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FM Versus IT?

15 March 2007

Two recent pieces of original, qualitative research not only uncover the uncertainties and the challenges facing the data centre sector, but also show that these are preying more heavily upon FM personnel than their IT equivalents.

TWO PIECES OF RECENT RESEARCH DEMONSTRATE that facilities managers and IT personnel responsible for data centres think differently about the key market issues. Both pieces of research are based on sample responses and, as such, any projection to the total population of FM or IT personnel can only be made with caution. However, both sets of findings indicate that FM personnel appear more anxious about the issues facing the data centre industry than their IT equivalents. They may have closer views on the day-to-day issues of running major data centre facilities, and possibly the different disciplines of engineering and IT will attract people of different mindsets. Alternatively, IT has not altogether lost its 'ivory tower' status. However, what is concerning is that as the discipline of operating a data centre is facing increasingly turbulent times, there is a need for the gap, which is real and felt between the different specialisms, to be bridged.

The first piece of research was conducted at last November's DatacenterDynamics London which welcomed 700 owners and operators of data centre facilities and 250 representatives of vendor organisations. The numbers attending, exhibiting and presenting reinforced the event's status as one of the largest - if not the largest - gathering of data centre professionals in the world. Those attending were invited to participate in a short survey covering their requirements and opinions of the event, their attitudes towards major industry issues and profiling information.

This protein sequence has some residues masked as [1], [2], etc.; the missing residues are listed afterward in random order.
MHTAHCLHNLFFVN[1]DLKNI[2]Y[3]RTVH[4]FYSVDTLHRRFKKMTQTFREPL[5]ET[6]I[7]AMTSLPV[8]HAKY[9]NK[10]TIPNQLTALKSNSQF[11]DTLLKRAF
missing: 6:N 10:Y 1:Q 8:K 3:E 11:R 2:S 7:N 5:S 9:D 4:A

The overall completed sample includes 234 individuals from 128 'end-user' organisations that own and/or operate data centre facilities and 171 individuals from 122 organisations that supply products and solutions to the sector. The 'end-user' sample includes 104 individuals working in the area of facilities management (from 63 different organisations) and 82 individuals working in the broad area of IT (from 52 organisations).

The FM sub-sample is responsible for around 3,000 individual sites (from major data centres to switching closets). They operate 150 facilities of over 100 racks capacity, and total space of around 450,000sq m. The IT sub-sample is responsible for around 7,500 individual sites, over 200 'major' facilities and total space of